BOSTON, (Reuters) – In a victory for gay rights in the United States, a U.S. district court judge in Massachusetts ruled yesterday that a federal ban on same-sex marriage is unconstitutional.
Judge Joseph Tauro in Boston ruled in favor of gay couples’ rights in two separate challenges to the 1996 Defense of Marriage Act, known as DOMA, arguing that the law interferes with the right of states to define marriage.
Massachusetts had argued DOMA denied benefits to same-sex couples in the state, where such unions have been legal since 2004. Four other states — Vermont, New Hampshire, Connecticut and Iowa — also allow same-sex marriage, as does Washington, D.C.
Tauro agreed with the state’s argument and said DOMA forces Massachusetts to discriminate against its own citizens.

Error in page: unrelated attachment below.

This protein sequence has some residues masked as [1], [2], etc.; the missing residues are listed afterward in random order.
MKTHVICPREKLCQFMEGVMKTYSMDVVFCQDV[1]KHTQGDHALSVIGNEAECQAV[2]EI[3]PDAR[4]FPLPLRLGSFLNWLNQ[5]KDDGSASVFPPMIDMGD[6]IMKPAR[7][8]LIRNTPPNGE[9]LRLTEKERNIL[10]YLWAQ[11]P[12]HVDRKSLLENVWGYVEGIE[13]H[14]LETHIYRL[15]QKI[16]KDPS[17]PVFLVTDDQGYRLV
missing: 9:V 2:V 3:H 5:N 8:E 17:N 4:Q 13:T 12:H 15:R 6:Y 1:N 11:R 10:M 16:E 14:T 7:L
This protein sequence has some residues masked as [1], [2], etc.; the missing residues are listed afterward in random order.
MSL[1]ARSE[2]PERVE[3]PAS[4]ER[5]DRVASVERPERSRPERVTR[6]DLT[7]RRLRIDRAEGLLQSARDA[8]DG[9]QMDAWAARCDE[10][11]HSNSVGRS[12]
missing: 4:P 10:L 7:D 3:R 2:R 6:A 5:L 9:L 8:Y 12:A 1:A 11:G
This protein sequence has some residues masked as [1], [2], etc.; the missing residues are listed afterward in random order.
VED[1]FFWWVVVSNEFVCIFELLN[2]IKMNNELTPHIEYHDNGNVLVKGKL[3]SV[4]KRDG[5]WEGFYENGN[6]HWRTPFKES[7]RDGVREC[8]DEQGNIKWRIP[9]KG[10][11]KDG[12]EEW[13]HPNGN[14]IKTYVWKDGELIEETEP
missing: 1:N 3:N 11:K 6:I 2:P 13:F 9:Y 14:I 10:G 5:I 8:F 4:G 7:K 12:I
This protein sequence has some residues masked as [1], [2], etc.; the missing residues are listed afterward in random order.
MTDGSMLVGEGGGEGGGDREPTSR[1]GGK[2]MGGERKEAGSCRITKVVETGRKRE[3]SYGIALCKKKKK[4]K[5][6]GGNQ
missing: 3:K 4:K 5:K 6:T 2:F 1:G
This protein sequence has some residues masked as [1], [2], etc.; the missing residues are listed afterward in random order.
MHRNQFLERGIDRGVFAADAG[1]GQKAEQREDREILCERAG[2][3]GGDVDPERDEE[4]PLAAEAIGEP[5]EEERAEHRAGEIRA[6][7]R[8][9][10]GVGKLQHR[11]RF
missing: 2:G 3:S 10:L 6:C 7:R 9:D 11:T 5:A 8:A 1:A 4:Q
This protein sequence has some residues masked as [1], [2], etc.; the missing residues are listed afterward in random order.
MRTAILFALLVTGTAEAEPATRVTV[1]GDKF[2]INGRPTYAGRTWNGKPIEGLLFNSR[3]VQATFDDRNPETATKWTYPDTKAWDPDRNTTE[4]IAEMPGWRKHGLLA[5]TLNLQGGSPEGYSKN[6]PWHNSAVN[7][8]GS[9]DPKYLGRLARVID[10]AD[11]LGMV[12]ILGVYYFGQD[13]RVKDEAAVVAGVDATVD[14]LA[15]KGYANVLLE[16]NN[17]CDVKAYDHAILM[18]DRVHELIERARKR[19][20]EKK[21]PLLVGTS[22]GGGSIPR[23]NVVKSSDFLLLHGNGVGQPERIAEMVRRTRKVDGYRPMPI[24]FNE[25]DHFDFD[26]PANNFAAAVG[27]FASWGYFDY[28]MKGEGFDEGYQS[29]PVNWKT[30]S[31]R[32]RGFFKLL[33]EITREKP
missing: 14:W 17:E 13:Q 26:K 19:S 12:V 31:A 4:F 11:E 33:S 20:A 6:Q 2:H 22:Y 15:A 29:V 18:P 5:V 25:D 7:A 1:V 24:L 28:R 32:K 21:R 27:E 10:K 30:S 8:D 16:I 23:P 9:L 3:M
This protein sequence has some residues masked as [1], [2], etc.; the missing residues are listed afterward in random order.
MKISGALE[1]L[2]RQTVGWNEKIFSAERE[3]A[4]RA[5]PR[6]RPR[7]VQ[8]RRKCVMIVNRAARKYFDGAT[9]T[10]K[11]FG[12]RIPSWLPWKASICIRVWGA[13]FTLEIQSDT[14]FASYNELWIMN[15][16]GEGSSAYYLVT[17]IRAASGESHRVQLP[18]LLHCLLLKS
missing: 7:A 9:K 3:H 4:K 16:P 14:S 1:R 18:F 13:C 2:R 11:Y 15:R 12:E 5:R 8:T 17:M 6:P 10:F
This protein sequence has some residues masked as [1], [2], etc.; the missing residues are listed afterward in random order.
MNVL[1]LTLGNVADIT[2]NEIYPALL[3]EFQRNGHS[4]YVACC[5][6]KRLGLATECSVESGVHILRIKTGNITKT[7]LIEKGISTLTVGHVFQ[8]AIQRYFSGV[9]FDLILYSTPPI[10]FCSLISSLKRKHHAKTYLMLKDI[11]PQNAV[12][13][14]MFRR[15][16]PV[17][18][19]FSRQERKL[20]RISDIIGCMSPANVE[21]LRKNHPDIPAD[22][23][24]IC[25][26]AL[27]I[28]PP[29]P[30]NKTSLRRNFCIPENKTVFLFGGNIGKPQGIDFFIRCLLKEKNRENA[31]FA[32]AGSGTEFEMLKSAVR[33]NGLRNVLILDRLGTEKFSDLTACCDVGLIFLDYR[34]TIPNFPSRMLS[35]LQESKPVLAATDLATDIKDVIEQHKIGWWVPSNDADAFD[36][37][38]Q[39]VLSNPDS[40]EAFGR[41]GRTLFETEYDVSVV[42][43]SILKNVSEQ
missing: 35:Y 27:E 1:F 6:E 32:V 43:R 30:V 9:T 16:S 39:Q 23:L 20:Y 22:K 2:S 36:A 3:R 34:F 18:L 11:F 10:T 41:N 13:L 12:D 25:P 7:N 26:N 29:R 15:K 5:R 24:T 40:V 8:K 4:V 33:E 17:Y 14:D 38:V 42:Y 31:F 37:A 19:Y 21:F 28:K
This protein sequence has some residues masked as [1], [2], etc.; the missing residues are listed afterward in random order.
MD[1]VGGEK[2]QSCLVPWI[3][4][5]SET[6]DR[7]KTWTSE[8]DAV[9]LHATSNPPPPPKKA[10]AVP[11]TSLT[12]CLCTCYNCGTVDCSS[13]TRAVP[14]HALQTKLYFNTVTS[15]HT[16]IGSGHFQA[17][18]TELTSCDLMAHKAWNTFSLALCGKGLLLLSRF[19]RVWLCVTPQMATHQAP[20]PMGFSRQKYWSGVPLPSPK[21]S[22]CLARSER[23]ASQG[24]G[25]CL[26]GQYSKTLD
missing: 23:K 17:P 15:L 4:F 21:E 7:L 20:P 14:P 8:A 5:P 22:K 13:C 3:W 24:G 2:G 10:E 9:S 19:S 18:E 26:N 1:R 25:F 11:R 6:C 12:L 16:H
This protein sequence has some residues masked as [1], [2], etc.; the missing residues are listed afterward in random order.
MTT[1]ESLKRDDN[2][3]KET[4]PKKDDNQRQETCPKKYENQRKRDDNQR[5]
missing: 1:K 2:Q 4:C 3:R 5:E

“The federal government, by enacting and enforcing DOMA, plainly encroaches upon the firmly entrenched province of the state, and in doing so, offends the Tenth Amendment,” Tauro said. “For that reason, the statute is invalid.”
The Tenth Amendment of the U.S. Constitution says: “The powers not delegated to the United States by the Constitution, nor prohibited by it to the States, are reserved to the States respectively, or to the people.”
The Justice Department argued the federal government can determine eligibility requirements for federal benefits, including requiring that those benefits go only to couples in marriages between a man and a woman.